The final of Bowie's dance albums was Never Let Me Down (1987) which drew some of the harshest criticism of Bowie's career, condemned by critics as a faceless piece of product and ignored by the public - and Bowie himself openly apologised in an interview for the album being so bad; defenders of the album maintain that many of its songs are underrated and that Bowie at this time was simply facing the inevitable backlash of an overexposed superstar. Actually, many believe that its singles, 'Day-In, Day-Out' and 'Time Will Crawl', were actually rather good songs. The album, however, was disastrous. The Glass Spider World Tour sought to market the album, however critics slammed it as being too silly, overproduced, and pandering in its special effects and dancers.
1989 to 1991: Tin Machine
In 1989, for the first time since the early 1970s, Bowie formed a regular band, Tin Machine, a hard-rocking quartet obviously influenced by Pixies, that released two studio albums and a live record. The band received mediocre reviews and was ignored by the public, but Tin Machine heralded the beginning of an ongoing collaboration between Bowie and guitarist Reeves Gabrels.
The original album, Tin Machine (1989), was actually a success, holding the number 3 spot on the charts of the UK. Along with Reeves Gabrels, Tony Sales, and Hunt Sales (note, the Sales brothers Bowie had met in Iggy Pop's band), the group produced a decent rock album with the singles 'Prisoner of Love' and 'Under the God'. Tin Machine launched its first world tour, featuring a now unshaven David Bowie, that year. Despite the success of the Tin Machine venture, Bowie was mildly frustrated that many of his ideas were either rejected or changed by the band; it was a real collaborative group project.
Bowie began the 1990s with a stadium tour in which he played many of his biggest hits. The Sound + Vision Tour (named after the Low single, 'Sound and Vision') was quite acclaimed on Bowie's part, however, he said that this would be the last time he had did any solo work. He surprised no one when he later reneged on that promise.
In 1991, Tin Machine launched its second album, Tin Machine II. Less of a commercial success, the album was probably stunted by its infamous cover containing four uncovered nude male statues. The cover was censored in many places. Two singles were released from the album, 'Baby Universal' and 'You Belong in Rock 'n' Roll'. A third single, 'One Shot', was to be released, however it was shelved. The album had not been much of a success, only taking the 23rd spot on the UK charts.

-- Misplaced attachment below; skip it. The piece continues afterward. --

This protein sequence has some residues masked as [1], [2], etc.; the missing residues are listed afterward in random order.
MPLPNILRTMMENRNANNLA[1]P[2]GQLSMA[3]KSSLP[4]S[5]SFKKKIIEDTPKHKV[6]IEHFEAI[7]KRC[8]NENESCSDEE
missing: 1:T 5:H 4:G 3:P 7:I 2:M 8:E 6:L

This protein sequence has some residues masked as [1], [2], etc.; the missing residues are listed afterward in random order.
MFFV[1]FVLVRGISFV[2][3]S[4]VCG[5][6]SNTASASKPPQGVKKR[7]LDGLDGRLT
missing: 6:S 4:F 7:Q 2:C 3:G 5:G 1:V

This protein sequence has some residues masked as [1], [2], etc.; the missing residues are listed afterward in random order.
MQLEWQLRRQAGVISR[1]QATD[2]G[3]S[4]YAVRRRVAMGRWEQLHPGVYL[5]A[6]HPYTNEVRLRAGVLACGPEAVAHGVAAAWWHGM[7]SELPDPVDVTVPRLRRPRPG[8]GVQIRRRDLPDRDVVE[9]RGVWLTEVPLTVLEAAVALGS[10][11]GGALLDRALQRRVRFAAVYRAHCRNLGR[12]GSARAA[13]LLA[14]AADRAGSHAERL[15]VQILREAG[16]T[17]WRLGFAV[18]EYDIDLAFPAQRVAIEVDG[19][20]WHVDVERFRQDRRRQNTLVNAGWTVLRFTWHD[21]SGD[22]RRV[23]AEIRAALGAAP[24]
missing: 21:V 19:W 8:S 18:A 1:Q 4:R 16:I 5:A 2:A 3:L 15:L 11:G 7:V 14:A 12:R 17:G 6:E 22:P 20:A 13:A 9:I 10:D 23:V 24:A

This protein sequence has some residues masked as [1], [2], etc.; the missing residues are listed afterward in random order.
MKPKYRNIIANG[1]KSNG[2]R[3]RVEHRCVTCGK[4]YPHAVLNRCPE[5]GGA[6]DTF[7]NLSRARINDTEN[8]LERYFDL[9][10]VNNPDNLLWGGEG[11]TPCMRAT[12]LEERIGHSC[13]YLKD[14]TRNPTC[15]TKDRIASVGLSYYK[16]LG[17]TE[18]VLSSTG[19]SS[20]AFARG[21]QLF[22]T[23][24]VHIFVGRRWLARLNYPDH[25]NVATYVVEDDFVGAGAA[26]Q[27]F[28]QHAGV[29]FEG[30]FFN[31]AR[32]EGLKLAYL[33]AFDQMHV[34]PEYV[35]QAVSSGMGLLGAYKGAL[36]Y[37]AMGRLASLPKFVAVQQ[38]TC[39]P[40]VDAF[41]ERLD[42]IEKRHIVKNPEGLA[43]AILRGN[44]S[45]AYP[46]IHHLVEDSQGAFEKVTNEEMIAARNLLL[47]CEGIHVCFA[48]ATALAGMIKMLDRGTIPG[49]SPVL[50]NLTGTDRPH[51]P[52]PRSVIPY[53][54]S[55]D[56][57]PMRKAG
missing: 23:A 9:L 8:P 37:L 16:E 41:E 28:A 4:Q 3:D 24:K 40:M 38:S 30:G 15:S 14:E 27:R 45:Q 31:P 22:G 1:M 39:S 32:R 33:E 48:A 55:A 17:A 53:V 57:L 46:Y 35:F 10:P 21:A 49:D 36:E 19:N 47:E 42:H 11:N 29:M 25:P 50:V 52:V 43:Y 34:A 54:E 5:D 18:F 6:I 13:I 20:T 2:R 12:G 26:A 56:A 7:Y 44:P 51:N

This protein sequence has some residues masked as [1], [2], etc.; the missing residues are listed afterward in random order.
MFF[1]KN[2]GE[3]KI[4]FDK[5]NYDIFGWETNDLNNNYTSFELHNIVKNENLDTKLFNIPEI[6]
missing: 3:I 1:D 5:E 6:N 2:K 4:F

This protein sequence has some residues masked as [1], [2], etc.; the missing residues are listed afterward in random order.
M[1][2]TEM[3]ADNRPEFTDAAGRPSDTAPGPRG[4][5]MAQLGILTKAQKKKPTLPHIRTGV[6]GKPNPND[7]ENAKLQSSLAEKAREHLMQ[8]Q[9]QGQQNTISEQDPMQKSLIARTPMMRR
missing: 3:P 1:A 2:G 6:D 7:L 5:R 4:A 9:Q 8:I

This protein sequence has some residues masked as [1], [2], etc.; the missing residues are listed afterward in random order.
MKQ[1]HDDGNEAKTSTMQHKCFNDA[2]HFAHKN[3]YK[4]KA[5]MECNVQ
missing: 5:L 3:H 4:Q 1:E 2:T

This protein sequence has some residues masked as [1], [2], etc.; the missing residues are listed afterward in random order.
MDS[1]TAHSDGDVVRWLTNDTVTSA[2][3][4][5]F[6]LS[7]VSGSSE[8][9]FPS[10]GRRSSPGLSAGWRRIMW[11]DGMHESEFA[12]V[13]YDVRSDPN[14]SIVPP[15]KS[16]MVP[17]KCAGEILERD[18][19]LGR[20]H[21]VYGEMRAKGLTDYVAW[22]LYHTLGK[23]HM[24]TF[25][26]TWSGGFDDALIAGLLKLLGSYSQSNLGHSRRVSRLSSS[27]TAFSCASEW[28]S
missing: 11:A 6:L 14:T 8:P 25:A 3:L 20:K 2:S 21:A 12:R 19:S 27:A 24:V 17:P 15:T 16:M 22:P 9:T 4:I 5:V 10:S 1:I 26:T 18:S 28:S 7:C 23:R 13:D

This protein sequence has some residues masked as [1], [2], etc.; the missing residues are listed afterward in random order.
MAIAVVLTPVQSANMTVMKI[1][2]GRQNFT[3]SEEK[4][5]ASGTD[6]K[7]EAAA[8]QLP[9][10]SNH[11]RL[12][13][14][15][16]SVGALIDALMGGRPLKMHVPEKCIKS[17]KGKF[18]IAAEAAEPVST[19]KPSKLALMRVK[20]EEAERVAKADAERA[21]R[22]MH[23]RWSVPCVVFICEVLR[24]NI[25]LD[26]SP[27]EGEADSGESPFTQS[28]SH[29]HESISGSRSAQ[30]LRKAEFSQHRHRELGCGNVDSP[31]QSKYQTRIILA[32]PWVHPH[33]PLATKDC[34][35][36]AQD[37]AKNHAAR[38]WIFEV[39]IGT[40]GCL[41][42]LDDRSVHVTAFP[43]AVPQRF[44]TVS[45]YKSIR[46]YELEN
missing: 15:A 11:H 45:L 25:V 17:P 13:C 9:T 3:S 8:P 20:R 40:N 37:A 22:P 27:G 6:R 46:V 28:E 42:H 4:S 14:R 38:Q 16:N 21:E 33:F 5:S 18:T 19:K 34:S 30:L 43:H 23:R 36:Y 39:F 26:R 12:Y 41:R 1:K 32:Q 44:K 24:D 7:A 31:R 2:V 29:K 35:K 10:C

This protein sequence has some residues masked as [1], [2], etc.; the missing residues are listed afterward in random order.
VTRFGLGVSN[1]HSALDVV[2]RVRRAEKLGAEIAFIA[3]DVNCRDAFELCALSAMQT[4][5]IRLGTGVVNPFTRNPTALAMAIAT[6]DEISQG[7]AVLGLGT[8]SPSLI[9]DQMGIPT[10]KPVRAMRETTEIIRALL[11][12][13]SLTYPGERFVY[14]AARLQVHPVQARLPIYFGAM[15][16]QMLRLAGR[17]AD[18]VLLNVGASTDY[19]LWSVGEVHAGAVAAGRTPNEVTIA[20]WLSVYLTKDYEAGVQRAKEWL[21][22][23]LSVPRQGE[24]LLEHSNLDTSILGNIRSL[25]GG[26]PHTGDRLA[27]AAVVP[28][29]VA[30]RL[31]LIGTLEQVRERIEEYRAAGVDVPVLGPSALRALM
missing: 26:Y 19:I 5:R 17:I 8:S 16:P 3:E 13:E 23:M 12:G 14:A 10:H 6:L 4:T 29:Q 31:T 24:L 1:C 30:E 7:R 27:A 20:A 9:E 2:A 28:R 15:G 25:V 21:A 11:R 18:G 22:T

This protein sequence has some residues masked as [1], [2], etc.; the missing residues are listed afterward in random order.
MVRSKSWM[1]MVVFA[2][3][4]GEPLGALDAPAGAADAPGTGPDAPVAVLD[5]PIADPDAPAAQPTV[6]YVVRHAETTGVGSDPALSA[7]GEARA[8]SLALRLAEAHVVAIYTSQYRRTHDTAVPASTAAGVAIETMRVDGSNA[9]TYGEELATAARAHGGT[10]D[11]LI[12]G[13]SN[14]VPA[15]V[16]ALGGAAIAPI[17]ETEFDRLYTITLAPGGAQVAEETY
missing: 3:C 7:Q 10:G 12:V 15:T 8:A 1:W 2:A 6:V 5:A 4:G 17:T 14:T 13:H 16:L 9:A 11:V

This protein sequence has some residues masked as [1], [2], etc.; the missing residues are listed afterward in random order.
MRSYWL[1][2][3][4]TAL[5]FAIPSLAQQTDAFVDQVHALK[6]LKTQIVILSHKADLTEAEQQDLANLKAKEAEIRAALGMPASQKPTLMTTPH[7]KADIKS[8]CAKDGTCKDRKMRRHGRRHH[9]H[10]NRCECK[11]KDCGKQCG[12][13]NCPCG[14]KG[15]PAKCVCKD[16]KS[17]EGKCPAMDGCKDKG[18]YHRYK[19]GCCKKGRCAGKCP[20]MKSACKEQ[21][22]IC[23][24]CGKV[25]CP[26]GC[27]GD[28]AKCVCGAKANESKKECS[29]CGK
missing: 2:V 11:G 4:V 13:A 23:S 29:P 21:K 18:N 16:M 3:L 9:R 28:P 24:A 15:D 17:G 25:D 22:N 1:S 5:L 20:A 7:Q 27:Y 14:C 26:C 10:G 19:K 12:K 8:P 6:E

Nonetheless, there was a new Tin Machine tour. The 1992 release of Oy Vey, Baby, the oddly named Tin Machine live album, was a complete failure. The album did not chart at all. Bowie, tired of having to work in a group setting where his creativity was limited, finally disbanded Tin Machine to work on his own. But the Tin Machine venture did show that Bowie had learned some harsh lessons from the previous decade, and was determined to get serious about concentrating on music more than commercial success.
1992 to today: Contemporary Bowie
1993 saw the release of the soul, jazz and hip-hop influenced Black Tie White Noise, which reunited Bowie with Let's Dance producer Nile Rodgers. Though considered by some critics to be musically far superior to Let's Dance, the public was still unsure whether or not it was ready to be receptive to Bowie again. The album, however, met the number one spot on the UK charts with singles such as 'Jump They Say' and 'Miracle Goodnight'. However, until rereleases later in the 1990s, the album was extraordinarily rare after the fledgling Savage Records on which it had been released suddenly went belly-up. The album is often considered Bowie's oddest departure.
Undaunted, Bowie explored new directions on albums such as 1993's The Buddha of Suburbia (built on incidental music composed for a TV series). The album still contained some of the new elements introduced in Black Tie White Noise, except with more of a twist in the direction of nineties rock. The album's odd success later led to a 1994 rerelease in the United States, and Bowie heralds it as being an album of entirely his own, original, and newly created work.